According to a report released by the Florida Department of Law Enforcement (FDLE) on Monday, Jan. 4, the state of Florida has a backlog of over 13,435 rape kits that have not been tested or submitted for processing.
Although forensic evidence was collected from possible rape victims, testing has not been done in order to match DNA evidence with potential suspects, according to The Associated Press. These backlogs were found between August and December of 2015.
Clearing away this backlog could cost the state $8.1 million in a course of several years.
The FDLE found that, out of the 13,435 untested kits, 9,484 should have been submitted. The FDLE highly recommends that all kits be tested “in the interest of public safety.”
The plan, presented to the Legislature by FDLE, would include outsourcing and paying trained analyst overtime to increase work hours so the necessary testing can be done.
Government officials are working to solve this issue and Gov. Rick Scott announced that he will seek $8.5 million to work through the backlog. State Attorney General Pam Bondi also stated in a press release that she has requested funds in order to hire more lab analysts to test the kits.
“In the coming weeks, months and years, I will continue to work with law enforcement officers, state lawmakers and victims’ advocates to not only test these unprocessed kits, but to find better ways to ensure our state has the lab capacity and resources needed to keep up with the demand for forensic testing,” said Bondi. “We cannot put a price tag on public safety. We need to support FDLE in its efforts to make Florida the safest state in the country.”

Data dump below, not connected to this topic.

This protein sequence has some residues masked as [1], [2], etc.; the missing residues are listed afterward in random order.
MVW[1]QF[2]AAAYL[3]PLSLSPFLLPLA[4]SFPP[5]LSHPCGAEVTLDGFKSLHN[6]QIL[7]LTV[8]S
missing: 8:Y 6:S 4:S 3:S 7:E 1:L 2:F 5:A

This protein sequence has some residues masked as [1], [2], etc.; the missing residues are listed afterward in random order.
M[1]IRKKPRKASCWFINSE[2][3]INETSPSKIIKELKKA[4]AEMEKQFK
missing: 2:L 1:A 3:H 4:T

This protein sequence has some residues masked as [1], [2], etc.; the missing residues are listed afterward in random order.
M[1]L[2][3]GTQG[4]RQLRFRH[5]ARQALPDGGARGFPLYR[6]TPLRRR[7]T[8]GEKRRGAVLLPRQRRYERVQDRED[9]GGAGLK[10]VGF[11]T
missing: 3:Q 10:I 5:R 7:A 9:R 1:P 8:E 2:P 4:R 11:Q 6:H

However, taking care of the backlog is going to be tedious work for the state of Florida, as it will take three to nine years and cost approximately $9 million to $32 million to manage it all, according to the report.
In 41 percent of untested kits, the primary reason that the kits were left untested was because victims proceeded not to go through with the investigation, according to the FDLE report. In 31 percent of cases, the state attorney's office chose not to pursue the case. Other reasons included a suspect's guilty plea, a victim's death or a victim's decline of a police report.
Testing these untested kits relies on “additional funding for outsourcing, technology, overtime and a stabilized workforce of crime laboratory analysts."
In total, according to FDLE, there were an estimated total of 4,290 sexual assault cases in the U.S. in 2015.